In the face of all this nonsense, the majority of fans that I know personally simply ignore the All-Star festivities to varying degrees, and that’s a shame. But there are a few simple steps that, if properly taken, could fix things.
1. Stop playing the game in the middle of the season.
I understand that the All-Star Game gives the players a mini-vacation at roughly the midpoint of a long and grueling campaign. But by holding the game in July, we are, in essence, selecting players who have good first halves. Any one of the men who steps onto the field in Anaheim next week could be a complete and total second-half bust yet still retain the title of “All-Star”.
It is a mystery to me, why we as fans have accepted this ludicrous set-up for so many years. Being an All-Star should involve a year’s worth of work, not just 3 months. Issues of season length aside, the selections should be made in September and October when we can all accurately determine who did what.
2. Eliminate or reduce fan voting.
The counter argument here is that voting engages the fans. I concede that point, but it does so at what cost? Fans are biased. They have to be. It’s the nature of the game to root for one’s own team and that team’s players. There’s not even a pretense of the voting being fair or objective, it is simply accepted that rooting interest will be a major determinant of the rosters.
Who’s going to win out? A New York darling playing amid a media market of 10 million, or a lowly Kansas City Royal with a tenth as many supporters?
Would it not be far better to allow the players, coaches, and team officials to make the selections? To perhaps give the fans a role, but a marginal one? Maybe fans could participate in a vote for the final few spots on each side after other selections have been announced, as a way to correct any perceived snubs.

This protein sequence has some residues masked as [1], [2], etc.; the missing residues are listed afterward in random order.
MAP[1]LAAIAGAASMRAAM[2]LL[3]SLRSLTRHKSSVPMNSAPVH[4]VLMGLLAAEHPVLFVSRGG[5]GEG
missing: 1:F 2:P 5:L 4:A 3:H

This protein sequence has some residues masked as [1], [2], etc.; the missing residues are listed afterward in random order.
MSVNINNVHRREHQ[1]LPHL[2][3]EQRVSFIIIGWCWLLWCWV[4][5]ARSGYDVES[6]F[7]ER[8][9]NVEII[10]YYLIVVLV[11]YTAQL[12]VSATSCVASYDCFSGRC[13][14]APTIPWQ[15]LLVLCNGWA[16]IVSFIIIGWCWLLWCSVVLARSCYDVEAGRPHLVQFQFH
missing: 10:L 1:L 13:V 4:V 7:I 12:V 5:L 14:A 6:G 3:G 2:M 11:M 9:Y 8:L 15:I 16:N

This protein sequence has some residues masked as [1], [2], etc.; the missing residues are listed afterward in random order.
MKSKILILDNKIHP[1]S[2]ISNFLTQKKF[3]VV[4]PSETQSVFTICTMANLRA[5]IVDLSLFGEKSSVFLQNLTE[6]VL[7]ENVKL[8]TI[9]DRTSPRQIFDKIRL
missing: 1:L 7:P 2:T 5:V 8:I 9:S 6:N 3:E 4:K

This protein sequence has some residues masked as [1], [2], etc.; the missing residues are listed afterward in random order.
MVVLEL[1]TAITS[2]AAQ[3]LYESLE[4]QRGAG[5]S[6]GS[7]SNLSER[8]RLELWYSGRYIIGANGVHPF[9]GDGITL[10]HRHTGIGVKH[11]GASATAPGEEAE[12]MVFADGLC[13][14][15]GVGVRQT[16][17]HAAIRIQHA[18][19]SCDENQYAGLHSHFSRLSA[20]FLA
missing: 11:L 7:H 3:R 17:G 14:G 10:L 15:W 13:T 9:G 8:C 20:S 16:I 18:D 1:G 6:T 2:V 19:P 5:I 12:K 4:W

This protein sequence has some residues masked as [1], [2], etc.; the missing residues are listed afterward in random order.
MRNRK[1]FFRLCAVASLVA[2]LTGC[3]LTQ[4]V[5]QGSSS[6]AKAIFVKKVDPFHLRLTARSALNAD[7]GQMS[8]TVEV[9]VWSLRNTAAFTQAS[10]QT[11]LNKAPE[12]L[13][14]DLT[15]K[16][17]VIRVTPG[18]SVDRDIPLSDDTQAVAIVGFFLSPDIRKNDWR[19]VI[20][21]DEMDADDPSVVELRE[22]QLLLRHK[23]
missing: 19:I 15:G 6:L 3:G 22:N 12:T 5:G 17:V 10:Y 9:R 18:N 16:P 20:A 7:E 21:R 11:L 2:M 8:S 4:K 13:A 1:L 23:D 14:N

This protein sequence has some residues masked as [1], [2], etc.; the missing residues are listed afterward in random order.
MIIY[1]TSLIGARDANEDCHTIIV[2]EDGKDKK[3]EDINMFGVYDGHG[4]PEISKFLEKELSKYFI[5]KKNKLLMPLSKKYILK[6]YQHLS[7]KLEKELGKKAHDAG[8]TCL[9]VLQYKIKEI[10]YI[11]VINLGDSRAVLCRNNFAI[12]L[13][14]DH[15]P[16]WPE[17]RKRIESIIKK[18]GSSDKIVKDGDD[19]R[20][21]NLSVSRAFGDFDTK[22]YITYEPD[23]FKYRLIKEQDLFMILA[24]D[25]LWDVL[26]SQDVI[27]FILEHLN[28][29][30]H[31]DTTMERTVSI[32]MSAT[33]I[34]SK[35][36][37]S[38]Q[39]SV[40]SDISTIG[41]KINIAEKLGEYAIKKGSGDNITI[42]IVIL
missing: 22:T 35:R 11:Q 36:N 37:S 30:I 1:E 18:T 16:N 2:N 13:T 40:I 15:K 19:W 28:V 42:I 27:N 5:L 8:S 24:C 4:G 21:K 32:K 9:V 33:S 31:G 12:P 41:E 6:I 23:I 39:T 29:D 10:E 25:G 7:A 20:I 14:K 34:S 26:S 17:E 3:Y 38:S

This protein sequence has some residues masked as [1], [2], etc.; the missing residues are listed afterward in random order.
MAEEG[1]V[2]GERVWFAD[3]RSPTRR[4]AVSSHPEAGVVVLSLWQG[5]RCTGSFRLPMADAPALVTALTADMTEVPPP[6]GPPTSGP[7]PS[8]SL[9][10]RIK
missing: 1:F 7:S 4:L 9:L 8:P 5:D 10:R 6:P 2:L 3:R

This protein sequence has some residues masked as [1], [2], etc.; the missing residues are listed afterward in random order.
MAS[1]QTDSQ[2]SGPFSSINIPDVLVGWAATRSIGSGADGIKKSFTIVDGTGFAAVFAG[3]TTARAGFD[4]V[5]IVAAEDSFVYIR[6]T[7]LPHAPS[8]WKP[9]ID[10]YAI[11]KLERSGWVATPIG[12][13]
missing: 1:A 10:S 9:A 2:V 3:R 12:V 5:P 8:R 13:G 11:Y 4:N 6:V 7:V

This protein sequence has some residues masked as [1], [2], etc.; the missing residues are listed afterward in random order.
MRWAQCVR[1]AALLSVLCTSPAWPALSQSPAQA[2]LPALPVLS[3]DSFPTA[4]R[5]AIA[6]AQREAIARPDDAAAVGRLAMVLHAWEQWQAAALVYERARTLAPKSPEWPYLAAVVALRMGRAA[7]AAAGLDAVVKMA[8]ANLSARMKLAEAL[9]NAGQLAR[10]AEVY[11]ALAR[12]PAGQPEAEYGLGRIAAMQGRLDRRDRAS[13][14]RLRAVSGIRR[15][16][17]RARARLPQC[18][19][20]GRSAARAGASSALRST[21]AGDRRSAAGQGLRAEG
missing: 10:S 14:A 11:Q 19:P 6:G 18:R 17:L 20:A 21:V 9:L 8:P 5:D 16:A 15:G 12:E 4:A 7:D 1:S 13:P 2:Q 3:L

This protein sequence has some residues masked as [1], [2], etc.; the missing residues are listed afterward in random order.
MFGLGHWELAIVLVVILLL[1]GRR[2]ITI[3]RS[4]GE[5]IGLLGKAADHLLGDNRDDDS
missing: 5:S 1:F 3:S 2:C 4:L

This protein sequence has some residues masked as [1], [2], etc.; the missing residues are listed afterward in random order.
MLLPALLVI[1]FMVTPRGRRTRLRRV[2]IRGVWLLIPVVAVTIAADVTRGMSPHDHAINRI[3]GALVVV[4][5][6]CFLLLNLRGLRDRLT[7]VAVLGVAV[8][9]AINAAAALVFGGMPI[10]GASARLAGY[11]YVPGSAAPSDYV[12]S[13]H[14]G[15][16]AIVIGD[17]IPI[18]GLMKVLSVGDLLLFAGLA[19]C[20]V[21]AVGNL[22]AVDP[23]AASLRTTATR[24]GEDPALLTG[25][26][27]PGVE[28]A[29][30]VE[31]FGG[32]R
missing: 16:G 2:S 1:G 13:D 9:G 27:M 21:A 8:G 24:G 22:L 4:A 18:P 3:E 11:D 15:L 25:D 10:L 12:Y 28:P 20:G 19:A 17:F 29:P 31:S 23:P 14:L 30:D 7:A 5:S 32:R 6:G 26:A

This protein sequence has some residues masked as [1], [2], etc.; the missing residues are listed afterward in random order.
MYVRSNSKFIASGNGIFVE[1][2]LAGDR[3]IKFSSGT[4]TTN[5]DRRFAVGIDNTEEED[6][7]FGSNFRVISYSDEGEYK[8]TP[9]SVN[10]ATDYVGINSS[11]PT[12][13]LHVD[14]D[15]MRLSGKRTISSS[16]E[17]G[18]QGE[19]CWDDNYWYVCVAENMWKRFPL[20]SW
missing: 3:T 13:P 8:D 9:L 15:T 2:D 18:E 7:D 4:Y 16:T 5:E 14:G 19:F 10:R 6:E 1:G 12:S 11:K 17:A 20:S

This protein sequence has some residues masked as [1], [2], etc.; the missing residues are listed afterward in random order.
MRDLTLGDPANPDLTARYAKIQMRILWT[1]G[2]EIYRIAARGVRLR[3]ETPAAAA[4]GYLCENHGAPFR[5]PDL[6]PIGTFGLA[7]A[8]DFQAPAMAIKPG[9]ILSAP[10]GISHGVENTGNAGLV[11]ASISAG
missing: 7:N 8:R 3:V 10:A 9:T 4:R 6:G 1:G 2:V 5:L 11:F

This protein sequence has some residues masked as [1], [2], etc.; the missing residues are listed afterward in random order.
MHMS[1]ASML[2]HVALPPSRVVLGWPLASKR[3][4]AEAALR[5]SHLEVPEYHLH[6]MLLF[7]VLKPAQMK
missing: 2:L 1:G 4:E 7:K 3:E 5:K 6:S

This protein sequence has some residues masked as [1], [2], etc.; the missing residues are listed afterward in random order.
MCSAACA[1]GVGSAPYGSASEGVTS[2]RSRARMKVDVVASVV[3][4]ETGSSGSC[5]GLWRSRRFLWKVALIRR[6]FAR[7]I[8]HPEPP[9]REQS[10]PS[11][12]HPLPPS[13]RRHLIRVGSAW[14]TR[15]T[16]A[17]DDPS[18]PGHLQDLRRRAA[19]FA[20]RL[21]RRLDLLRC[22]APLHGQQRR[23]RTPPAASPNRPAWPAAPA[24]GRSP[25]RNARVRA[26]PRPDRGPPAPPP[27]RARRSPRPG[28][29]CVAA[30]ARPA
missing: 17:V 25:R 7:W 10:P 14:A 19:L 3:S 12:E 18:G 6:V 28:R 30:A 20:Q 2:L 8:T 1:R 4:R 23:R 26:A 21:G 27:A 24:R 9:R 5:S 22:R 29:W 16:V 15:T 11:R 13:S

Anyone who cares about the integrity and history of the game has to be appalled whenever July rolls around.
3. Make sure it doesn’t “count”.
What elevates the fan involvement from merely stupid to absolutely criminal is that it has a significant effect on home field advantage in the World Series. The All-Star game should be an exhibition of skill, not the deciding factor of anything. Much less the title. Home field advantage in baseball is a substantial edge.
As one example, take last year’s A.L. numbers. Home teams had a combined .568 winning percentage while road teams played at a .443 clip. That’s the difference between 92 wins per year and 72 wins per year. In the N.L. it was only slightly less imbalanced- .537 at home, .463 on the road. 87 wins versus 75.
Admittedly, the “advantage” determined by the ASG amounts to only a single game, but it is still an undue edge for one team over the other. Home field in the World Series should be determined by the better in-season performance.
Three adjustments. If Major League Baseball would make them, the All-Star Game might be something worth watching. Until then, it’s a farce that is best left alone. Unfortunately, as long as the event stays profitable, the motivation to change won’t be there.